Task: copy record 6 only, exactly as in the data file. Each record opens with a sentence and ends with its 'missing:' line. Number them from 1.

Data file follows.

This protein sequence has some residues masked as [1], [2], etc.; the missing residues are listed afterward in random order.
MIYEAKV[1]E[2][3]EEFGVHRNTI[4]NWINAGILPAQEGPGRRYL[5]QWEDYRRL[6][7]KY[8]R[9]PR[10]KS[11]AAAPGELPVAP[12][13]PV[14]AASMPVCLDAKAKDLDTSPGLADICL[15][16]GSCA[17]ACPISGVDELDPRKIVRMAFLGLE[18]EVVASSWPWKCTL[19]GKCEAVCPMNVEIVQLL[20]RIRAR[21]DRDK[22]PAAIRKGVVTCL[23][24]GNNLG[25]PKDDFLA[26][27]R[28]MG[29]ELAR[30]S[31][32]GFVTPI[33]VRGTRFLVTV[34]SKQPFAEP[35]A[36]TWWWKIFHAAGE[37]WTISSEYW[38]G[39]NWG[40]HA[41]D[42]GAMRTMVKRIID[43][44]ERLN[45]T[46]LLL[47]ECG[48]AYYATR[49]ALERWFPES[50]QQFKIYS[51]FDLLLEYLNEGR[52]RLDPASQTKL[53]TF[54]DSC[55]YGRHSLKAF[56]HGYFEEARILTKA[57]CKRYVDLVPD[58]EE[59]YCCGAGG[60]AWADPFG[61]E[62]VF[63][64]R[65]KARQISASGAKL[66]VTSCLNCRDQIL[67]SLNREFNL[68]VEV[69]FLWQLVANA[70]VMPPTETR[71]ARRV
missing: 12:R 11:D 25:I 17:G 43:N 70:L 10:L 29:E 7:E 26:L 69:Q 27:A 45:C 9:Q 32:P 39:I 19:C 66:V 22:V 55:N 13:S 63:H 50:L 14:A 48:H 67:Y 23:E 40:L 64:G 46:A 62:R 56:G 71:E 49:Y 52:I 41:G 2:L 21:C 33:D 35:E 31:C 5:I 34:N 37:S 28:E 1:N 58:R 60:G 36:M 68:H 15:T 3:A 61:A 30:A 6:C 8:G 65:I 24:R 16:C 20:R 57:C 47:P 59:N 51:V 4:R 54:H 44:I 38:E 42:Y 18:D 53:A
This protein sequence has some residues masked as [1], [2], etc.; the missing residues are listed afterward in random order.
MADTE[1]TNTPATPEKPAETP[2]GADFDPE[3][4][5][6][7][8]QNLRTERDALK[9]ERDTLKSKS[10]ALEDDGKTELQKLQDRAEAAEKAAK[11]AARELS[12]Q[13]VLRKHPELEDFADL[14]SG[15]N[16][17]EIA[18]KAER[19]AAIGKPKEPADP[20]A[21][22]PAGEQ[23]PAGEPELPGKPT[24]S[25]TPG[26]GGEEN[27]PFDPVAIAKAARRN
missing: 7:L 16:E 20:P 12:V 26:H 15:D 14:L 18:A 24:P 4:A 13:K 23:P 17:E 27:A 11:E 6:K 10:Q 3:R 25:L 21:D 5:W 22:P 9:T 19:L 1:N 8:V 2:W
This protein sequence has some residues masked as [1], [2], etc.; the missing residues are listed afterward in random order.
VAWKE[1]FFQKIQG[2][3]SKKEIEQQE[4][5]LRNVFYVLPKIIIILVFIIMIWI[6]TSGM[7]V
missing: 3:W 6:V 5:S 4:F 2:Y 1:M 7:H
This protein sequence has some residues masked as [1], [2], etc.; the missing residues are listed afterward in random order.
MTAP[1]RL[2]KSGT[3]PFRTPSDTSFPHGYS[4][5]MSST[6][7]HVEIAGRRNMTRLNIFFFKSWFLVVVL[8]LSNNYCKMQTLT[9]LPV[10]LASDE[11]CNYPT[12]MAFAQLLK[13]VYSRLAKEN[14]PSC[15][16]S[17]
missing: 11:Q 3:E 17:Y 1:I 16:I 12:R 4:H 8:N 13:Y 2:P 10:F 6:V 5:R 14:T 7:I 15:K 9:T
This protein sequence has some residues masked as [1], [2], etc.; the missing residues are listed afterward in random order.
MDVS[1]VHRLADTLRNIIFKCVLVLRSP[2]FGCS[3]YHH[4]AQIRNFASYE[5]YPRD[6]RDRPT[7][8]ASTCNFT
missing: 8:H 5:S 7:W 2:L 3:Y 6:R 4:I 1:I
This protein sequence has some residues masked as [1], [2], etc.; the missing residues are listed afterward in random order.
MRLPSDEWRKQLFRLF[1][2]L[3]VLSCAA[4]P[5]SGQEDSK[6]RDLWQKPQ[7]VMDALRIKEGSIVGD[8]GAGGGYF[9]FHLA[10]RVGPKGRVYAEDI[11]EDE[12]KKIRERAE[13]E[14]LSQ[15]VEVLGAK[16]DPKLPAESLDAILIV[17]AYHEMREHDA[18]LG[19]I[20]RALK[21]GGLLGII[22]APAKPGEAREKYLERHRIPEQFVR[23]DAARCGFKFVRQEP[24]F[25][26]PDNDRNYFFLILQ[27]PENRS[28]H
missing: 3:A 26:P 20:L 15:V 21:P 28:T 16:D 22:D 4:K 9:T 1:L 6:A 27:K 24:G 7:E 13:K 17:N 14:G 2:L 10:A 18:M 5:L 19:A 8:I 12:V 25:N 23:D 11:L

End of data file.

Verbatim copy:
This protein sequence has some residues masked as [1], [2], etc.; the missing residues are listed afterward in random order.
MRLPSDEWRKQLFRLF[1][2]L[3]VLSCAA[4]P[5]SGQEDSK[6]RDLWQKPQ[7]VMDALRIKEGSIVGD[8]GAGGGYF[9]FHLA[10]RVGPKGRVYAEDI[11]EDE[12]KKIRERAE[13]E[14]LSQ[15]VEVLGAK[16]DPKLPAESLDAILIV[17]AYHEMREHDA[18]LG[19]I[20]RALK[21]GGLLGII[22]APAKPGEAREKYLERHRIPEQFVR[23]DAARCGFKFVRQEP[24]F[25][26]PDNDRNYFFLILQ[27]PENRS[28]H
missing: 3:A 26:P 20:L 15:V 21:P 28:T 16:D 22:D 4:K 9:T 1:L 6:A 27:K 24:G 7:E 13:K 17:N 14:G 2:L 10:A 18:M 5:L 19:A 8:I 12:V 25:N 23:D 11:L